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The Situational Leader Hardcover – March 1, 1985


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Hardcover, March 1, 1985
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Product Details

  • Hardcover: 128 pages
  • Publisher: Warner Books; Fourth Edition edition (March 1, 1985)
  • Language: English
  • ISBN-10: 0446513423
  • ISBN-13: 978-0446513425
  • Product Dimensions: 0.6 x 5.4 x 8.2 inches
  • Shipping Weight: 10.4 ounces
  • Average Customer Review: 4.5 out of 5 stars  See all reviews (11 customer reviews)
  • Amazon Best Sellers Rank: #154,228 in Books (See Top 100 in Books)

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Customer Reviews

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Most Helpful Customer Reviews

38 of 40 people found the following review helpful By A Customer on July 13, 1999
Format: Hardcover
I'd taken a class in Situational Leadership years ago when I was at IBM. Having taken nearly every management course that's come down the pike I can tell you it was the only that I could use at the end of the first day of training . . . and use at home! This little book, The Situational Leader has all the same material that was in my class: how to vary your style to meet the needs of people you want to lead, how to diagnose readiness, how to develop people and what to do when performance slips. I use it in my consulting practice now. This material is over thirty years old and more useful now than ever before! I gave it 5 stars and recommend it to anybody who wants to be more successful and effective at leading up, down, across and at home.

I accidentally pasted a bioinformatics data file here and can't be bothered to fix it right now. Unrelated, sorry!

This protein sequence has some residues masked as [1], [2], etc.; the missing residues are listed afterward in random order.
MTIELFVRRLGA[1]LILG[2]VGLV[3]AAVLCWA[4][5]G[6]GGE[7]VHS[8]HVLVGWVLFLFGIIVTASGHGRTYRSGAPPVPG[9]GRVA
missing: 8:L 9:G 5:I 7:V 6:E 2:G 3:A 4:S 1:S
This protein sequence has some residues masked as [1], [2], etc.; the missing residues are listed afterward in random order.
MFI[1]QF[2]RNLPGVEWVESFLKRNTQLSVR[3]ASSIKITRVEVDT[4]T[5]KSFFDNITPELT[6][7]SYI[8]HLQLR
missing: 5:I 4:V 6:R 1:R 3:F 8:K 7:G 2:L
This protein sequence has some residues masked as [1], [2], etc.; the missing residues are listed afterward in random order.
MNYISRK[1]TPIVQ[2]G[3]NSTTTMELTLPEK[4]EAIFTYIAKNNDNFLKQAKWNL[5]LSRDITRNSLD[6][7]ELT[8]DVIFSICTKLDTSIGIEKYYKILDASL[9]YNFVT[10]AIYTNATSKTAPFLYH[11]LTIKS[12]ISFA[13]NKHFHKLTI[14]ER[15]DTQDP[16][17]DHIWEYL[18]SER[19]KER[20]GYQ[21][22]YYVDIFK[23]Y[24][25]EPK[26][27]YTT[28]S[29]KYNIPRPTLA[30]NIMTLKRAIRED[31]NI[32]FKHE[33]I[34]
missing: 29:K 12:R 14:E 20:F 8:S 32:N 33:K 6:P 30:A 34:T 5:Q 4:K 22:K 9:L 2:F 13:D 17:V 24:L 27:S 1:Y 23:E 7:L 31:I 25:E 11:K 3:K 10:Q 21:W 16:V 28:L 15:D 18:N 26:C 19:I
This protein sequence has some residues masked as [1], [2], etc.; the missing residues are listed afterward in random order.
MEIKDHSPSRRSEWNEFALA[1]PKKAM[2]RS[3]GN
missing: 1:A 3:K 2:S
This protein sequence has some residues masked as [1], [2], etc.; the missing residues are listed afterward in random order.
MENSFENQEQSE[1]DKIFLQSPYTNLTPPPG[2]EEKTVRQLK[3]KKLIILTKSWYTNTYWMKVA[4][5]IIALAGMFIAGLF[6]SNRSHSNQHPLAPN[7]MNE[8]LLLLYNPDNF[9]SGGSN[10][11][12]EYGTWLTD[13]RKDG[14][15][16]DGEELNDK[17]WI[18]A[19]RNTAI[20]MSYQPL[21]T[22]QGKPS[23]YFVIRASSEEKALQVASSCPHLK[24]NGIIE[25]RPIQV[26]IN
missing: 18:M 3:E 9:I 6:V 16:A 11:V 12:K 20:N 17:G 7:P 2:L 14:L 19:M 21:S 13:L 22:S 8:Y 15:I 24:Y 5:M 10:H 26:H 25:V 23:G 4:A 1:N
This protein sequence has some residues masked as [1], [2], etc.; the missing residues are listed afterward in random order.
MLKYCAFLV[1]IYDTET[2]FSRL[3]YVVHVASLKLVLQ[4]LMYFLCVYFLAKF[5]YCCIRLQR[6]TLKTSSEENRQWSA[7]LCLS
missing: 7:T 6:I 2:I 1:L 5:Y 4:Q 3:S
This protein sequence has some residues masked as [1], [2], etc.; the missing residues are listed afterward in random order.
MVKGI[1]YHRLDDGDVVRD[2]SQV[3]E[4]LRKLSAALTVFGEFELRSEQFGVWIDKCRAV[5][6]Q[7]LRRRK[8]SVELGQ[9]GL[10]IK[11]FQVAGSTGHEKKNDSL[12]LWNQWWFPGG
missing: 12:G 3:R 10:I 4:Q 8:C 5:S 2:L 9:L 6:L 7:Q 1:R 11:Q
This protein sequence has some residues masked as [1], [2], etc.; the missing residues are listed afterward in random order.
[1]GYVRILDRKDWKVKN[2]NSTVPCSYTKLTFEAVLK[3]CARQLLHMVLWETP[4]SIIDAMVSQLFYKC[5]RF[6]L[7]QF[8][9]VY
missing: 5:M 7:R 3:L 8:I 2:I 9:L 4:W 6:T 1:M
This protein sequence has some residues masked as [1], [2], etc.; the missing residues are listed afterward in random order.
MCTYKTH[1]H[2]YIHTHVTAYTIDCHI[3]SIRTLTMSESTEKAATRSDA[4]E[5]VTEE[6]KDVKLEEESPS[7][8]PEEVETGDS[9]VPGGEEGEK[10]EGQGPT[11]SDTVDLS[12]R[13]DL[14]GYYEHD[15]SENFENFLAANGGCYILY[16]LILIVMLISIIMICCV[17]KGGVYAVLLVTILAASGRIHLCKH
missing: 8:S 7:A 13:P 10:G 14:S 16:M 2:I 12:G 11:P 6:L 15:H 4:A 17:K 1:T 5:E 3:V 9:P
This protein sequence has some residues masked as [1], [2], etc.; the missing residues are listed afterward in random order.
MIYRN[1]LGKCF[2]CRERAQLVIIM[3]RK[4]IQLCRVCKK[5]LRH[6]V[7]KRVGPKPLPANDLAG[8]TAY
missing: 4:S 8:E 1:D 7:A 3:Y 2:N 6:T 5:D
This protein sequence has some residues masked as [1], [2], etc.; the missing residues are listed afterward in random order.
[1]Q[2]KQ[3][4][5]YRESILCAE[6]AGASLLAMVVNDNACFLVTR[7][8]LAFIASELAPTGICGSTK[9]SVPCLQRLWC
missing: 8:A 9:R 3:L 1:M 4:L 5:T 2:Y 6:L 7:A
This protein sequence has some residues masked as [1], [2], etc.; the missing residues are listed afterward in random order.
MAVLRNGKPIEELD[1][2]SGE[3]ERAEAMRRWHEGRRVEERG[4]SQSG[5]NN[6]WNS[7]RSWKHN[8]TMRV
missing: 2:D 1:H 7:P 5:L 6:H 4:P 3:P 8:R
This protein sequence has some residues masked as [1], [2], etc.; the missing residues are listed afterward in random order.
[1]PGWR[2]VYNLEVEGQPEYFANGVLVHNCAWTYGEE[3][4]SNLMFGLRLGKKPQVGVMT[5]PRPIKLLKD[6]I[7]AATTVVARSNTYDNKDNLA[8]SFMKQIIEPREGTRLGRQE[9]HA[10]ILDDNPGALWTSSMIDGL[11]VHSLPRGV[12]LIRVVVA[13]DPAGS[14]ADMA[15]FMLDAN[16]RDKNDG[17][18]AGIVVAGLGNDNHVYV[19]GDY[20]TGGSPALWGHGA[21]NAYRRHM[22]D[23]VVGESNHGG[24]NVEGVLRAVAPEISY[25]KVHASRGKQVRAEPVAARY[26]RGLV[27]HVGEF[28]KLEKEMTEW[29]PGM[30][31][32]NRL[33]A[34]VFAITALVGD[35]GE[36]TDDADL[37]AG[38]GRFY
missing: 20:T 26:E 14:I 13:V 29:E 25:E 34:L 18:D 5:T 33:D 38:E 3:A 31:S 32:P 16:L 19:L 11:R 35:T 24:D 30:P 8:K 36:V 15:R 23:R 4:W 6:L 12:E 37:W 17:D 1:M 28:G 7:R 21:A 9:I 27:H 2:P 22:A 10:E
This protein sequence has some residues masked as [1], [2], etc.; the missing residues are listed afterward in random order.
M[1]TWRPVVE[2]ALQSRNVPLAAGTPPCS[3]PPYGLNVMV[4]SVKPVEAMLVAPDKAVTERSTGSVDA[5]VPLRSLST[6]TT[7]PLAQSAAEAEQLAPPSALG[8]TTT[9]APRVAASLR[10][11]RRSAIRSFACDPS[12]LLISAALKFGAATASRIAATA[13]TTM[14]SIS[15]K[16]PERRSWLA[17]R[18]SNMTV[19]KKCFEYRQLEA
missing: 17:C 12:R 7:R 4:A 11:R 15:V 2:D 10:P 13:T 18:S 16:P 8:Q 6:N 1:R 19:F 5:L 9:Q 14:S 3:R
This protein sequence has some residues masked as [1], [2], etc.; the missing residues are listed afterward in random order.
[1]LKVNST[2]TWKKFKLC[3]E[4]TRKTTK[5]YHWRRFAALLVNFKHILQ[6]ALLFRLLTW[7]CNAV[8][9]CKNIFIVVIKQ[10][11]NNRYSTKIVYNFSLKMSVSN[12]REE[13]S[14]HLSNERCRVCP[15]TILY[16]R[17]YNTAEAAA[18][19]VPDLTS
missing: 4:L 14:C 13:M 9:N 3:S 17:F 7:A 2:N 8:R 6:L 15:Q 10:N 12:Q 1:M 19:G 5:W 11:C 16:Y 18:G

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10 of 11 people found the following review helpful By Christopher Wanko on May 17, 2004
Format: Hardcover
This slender management text gives the reader a decent leg-up on the challenge of managing four general types of employee (or peer, if you have a lead role). Although the title says "Situational Leader", I'm not sure this is precisely leadership as much as management skill building. Much of the work deals with assessing the people in your group, and making two decisions: how compentent is this person for the task, and how motivated is this person to accomplish the task? The four possibilities each have their own set of challenges.
Obviously, the unskilled and unmotivated person requires the most effort, as a manager will need to spell out in detail subtasks and ensure each subtask is accomplished. More subtle but no less important is the management of your skilled and motivated team members. Failing to acknowledge the achievements or to trust their competency could also lead to problems, perhaps even worse because a manager depends upon their superstars in a crunch.
I'm not a big fan of the hypothetical dialogue the author has chosen to illustrate workplace relevance, but it serves to introduce topics well and make them clear, if not obvious. Properly studied and boiled down to a few chapters, this has a place in anyone's management library.
Fred
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1 of 1 people found the following review helpful By Edwin C. Pauzer VINE VOICE on February 19, 2012